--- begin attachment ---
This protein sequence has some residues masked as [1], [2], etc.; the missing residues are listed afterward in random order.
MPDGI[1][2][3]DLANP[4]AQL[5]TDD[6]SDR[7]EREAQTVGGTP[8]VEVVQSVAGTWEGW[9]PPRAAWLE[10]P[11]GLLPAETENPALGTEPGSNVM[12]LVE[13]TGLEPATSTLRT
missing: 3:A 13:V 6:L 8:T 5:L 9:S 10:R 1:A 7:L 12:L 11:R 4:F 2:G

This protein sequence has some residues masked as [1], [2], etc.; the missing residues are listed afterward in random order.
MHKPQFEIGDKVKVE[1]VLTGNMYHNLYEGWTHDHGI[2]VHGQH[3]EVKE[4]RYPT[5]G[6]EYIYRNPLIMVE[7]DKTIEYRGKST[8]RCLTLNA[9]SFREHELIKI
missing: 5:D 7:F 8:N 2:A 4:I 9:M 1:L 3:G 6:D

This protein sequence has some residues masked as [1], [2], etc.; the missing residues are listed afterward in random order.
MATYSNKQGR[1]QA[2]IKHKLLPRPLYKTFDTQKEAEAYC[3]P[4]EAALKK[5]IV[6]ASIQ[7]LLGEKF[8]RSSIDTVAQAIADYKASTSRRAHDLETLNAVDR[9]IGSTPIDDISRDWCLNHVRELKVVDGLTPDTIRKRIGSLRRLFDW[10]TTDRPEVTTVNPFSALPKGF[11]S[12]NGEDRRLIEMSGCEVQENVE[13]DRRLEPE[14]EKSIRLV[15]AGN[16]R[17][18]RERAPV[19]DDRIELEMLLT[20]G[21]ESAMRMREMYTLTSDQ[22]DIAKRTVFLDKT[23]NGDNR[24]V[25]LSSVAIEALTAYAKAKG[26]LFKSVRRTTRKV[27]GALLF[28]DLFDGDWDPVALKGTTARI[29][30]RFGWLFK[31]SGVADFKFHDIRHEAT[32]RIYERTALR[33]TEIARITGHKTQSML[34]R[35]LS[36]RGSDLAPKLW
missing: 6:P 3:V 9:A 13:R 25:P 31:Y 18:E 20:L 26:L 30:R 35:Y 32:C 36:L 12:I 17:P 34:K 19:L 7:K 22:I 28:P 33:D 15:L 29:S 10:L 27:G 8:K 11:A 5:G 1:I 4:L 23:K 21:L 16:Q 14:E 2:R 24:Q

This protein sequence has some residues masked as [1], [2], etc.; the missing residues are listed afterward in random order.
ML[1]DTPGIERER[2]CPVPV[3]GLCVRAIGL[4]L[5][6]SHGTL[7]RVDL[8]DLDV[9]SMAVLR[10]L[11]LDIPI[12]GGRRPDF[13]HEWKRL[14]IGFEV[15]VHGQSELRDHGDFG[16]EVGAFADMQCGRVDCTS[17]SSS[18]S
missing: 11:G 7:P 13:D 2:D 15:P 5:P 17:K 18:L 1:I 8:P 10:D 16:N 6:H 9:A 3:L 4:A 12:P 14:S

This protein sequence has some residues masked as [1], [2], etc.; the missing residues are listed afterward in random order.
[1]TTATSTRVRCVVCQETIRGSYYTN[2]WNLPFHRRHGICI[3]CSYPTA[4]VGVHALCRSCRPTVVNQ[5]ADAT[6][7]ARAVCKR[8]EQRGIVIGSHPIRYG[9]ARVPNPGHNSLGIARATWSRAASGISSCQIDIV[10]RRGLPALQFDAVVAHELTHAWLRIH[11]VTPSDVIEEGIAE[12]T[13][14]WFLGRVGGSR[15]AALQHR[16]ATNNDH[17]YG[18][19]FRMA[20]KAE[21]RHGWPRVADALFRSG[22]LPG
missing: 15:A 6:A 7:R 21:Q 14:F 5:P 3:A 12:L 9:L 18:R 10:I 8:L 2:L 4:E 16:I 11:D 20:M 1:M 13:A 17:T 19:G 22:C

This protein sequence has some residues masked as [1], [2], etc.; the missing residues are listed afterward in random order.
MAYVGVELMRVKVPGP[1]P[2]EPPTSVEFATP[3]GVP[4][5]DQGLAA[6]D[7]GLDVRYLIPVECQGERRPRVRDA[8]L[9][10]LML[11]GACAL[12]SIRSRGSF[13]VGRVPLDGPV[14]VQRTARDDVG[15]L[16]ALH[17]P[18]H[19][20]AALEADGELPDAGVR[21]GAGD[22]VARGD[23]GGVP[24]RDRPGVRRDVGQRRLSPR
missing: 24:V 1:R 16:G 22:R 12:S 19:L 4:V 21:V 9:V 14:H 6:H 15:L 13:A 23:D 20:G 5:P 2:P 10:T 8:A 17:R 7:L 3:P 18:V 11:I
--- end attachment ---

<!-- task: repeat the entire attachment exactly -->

This protein sequence has some residues masked as [1], [2], etc.; the missing residues are listed afterward in random order.
MPDGI[1][2][3]DLANP[4]AQL[5]TDD[6]SDR[7]EREAQTVGGTP[8]VEVVQSVAGTWEGW[9]PPRAAWLE[10]P[11]GLLPAETENPALGTEPGSNVM[12]LVE[13]TGLEPATSTLRT
missing: 3:A 13:V 6:L 8:T 5:L 9:S 10:R 1:A 7:L 12:L 11:R 4:F 2:G

This protein sequence has some residues masked as [1], [2], etc.; the missing residues are listed afterward in random order.
MHKPQFEIGDKVKVE[1]VLTGNMYHNLYEGWTHDHGI[2]VHGQH[3]EVKE[4]RYPT[5]G[6]EYIYRNPLIMVE[7]DKTIEYRGKST[8]RCLTLNA[9]SFREHELIKI
missing: 5:D 7:F 8:N 2:A 4:I 9:M 1:L 3:G 6:D

This protein sequence has some residues masked as [1], [2], etc.; the missing residues are listed afterward in random order.
MATYSNKQGR[1]QA[2]IKHKLLPRPLYKTFDTQKEAEAYC[3]P[4]EAALKK[5]IV[6]ASIQ[7]LLGEKF[8]RSSIDTVAQAIADYKASTSRRAHDLETLNAVDR[9]IGSTPIDDISRDWCLNHVRELKVVDGLTPDTIRKRIGSLRRLFDW[10]TTDRPEVTTVNPFSALPKGF[11]S[12]NGEDRRLIEMSGCEVQENVE[13]DRRLEPE[14]EKSIRLV[15]AGN[16]R[17][18]RERAPV[19]DDRIELEMLLT[20]G[21]ESAMRMREMYTLTSDQ[22]DIAKRTVFLDKT[23]NGDNR[24]V[25]LSSVAIEALTAYAKAKG[26]LFKSVRRTTRKV[27]GALLF[28]DLFDGDWDPVALKGTTARI[29][30]RFGWLFK[31]SGVADFKFHDIRHEAT[32]RIYERTALR[33]TEIARITGHKTQSML[34]R[35]LS[36]RGSDLAPKLW
missing: 6:P 3:V 9:A 13:R 25:P 31:Y 18:E 20:L 26:L 30:R 35:Y 32:C 36:L 12:I 17:P 34:K 19:L 7:K 22:I 28:P 33:D 15:L 29:S 10:L 27:G 8:K 11:A 5:G 1:I 4:L 23:K 21:L 16:Q 14:E 2:R 24:Q

This protein sequence has some residues masked as [1], [2], etc.; the missing residues are listed afterward in random order.
ML[1]DTPGIERER[2]CPVPV[3]GLCVRAIGL[4]L[5][6]SHGTL[7]RVDL[8]DLDV[9]SMAVLR[10]L[11]LDIPI[12]GGRRPDF[13]HEWKRL[14]IGFEV[15]VHGQSELRDHGDFG[16]EVGAFADMQCGRVDCTS[17]SSS[18]S
missing: 11:G 7:P 13:D 2:D 15:P 5:P 17:K 18:L 1:I 8:P 10:D 16:N 6:H 9:A 3:L 4:A 12:P 14:S

This protein sequence has some residues masked as [1], [2], etc.; the missing residues are listed afterward in random order.
[1]TTATSTRVRCVVCQETIRGSYYTN[2]WNLPFHRRHGICI[3]CSYPTA[4]VGVHALCRSCRPTVVNQ[5]ADAT[6][7]ARAVCKR[8]EQRGIVIGSHPIRYG[9]ARVPNPGHNSLGIARATWSRAASGISSCQIDIV[10]RRGLPALQFDAVVAHELTHAWLRIH[11]VTPSDVIEEGIAE[12]T[13][14]WFLGRVGGSR[15]AALQHR[16]ATNNDH[17]YG[18][19]FRMA[20]KAE[21]RHGWPRVADALFRSG[22]LPG
missing: 15:A 6:A 7:R 21:Q 14:F 5:P 3:A 12:L 9:L 18:R 10:I 8:L 2:L 4:E 16:I 11:D 20:M 1:M 13:A 17:T 19:G 22:C

This protein sequence has some residues masked as [1], [2], etc.; the missing residues are listed afterward in random order.
MAYVGVELMRVKVPGP[1]P[2]EPPTSVEFATP[3]GVP[4][5]DQGLAA[6]D[7]GLDVRYLIPVECQGERRPRVRDA[8]L[9][10]LML[11]GACAL[12]SIRSRGSF[13]VGRVPLDGPV[14]VQRTARDDVG[15]L[16]ALH[17]P[18]H[19][20]AALEADGELPDAGVR[21]GAGD[22]VARGD[23]GGVP[24]RDRPGVRRDVGQRRLSPR
missing: 24:V 1:R 16:G 22:R 12:S 19:L 4:V 21:V 9:V 14:H 6:H 15:L 13:A 23:D 20:G 5:P 2:P 10:T 8:A 17:R 7:L 3:P 18:V 11:I